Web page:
“Well, we could make the mountains, and maybe Kentucky or Tennessee…”

“Let’s get ready, she’ll be home soon.”

“You know we can never come back? This is it.”

“Yes. She’s worth it. You know I can’t have another…”

“I know.”

“Mommy! I’m home…”

“Kristi! Bonjour Ma Petite!”

“Daddy, you’re home early.”

“Yes, honey, we’re going to go on a little vacation. I want you to put your favorite things in your backpack, except your computer, you can’t bring that, okay?”

“Okay, where are we going? The beach? Oh, I want to go to the beach!”

“No, I think we’ll be going camping for a while in the forests in Kentucky. We’re going to drive for a ways, so I want you to bring some games and books and stuff, okay? Go on and get your stuff ready now. We need to leave soon.”


“Do you think she took it okay, Michael?”

“I’m not sure she even understands.”




A Rocky Start, 1-3

What exactly do you do when, out of nowhere, you lose your breath? When an unexpected encounter leaves you wondering what in the hell just happened? Who was that?

This is what happened to me on my first encounter with Melissa. Flabbergasted and tongue-tied I felt like a middle-schooler again. Not only was she beautiful, but smart, and kind, and (this is important for me) interesting. On top of all that, she was also my age. Which was an odd thing, being at the community college, rebooting my college career after a stint in the military. I am just at that age, now, where all the students seem like kids to me, or they are looking for a second degree at their mid-forties. So I was surprised. To say the least. And I made the minimal effort at conversation for the five minutes we spoke after class.

Introducing herself to me, she made a comment about how we had Art History together as well as the writing class we were walking away from. We made small talk about the classes and professors until we split ways, she to the bus stop, and I to the parking lot. I sat in my car for a few minutes and pondered the stirrings of what I had not felt in a few years. Was I ever terrified. These things always sneak up on me, I thought as I turned the key in the ignition.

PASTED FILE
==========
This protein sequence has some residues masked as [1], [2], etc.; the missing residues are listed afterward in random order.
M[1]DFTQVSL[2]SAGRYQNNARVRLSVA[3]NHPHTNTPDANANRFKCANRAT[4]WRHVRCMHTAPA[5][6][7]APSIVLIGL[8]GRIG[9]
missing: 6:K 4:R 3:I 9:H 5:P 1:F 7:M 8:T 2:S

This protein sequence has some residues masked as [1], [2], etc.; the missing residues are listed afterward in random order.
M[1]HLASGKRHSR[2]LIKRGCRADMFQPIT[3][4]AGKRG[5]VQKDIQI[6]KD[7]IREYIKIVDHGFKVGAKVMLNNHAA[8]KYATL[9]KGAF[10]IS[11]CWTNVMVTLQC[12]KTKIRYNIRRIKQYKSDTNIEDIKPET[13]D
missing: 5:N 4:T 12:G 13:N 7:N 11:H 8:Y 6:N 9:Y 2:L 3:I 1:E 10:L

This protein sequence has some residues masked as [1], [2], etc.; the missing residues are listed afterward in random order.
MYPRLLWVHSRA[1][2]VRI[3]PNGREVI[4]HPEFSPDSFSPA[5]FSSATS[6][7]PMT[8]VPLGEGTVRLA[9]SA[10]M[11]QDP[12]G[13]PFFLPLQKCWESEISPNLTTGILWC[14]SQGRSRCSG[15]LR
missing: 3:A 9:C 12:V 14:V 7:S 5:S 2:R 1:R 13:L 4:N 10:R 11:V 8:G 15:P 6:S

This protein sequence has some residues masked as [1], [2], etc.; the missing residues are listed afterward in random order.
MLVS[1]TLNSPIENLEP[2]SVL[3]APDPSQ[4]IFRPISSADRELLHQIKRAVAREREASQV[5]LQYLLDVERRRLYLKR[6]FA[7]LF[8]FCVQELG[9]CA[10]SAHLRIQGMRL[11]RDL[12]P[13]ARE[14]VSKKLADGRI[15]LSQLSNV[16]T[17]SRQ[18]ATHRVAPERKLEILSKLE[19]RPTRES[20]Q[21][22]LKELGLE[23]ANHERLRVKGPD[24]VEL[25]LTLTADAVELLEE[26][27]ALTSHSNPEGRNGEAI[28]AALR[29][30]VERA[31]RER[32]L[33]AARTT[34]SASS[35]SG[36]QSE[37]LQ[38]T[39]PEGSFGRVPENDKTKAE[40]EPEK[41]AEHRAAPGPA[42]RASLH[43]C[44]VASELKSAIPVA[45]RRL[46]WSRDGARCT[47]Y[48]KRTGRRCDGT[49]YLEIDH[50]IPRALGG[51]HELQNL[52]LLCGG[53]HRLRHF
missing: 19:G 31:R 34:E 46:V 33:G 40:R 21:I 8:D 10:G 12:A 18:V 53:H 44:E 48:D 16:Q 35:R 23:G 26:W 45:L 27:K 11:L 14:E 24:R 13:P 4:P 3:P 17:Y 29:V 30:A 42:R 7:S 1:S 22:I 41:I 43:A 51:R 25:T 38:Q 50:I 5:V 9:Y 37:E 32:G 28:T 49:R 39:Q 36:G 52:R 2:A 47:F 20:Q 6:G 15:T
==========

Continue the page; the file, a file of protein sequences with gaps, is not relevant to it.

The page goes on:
So where do things go from here? What kind of action does one take, to express one’s immediate and overwhelming feelings? Do you just blurt out all of the impressions and pour a heartful of blood out onto the table through slit elbows, or do you hold it in until some point later where you can look on things from a more logical perspective (as Spock would say)?

In my experience, I have always been blind-sided. By that I mean, love (or infatuation, I guess) is always sudden, surprising, and (this is important) reciprocated. And in this case it was not immediate, or surprising, or (maybe) reciprocated. So What To Do?

Take things slowly. Hang out, build a good friendship, and see where things go. I have not tried this approach before, and I must say I was very nervous about doing it that way.


I startled awake. In front of the tv, again. I had only been asleep for a second. The kind of doze-off you get when you’ve been studying too long or driving too far. The cartoon was still on the same scene, but that was just something registered in the back of my consciousness. What was really on my mind was Melissa. I had fallen asleep with her head settling on my shoulder, and her arm entwining with mine, and I felt natural and loved. But it was only a flash dream. Sometimes, when I’m going to sleep, my leg muscles will jump, and that always feels like a falling sensation, and it always wakes me up. This dream was like that, but in a good way. It confirmed that what I had been carefully easing forward the last few months was really true. That my feelings were not just infatuation or overblown friendship. Both those things have been a real issue for me, letting my heart runaway with my well-being into the uncharted areas of life. So I’ve been trying to approach this one differently. Trying to ease into something real as opposed to reactionary. I felt now like I was succeeding. I hoped.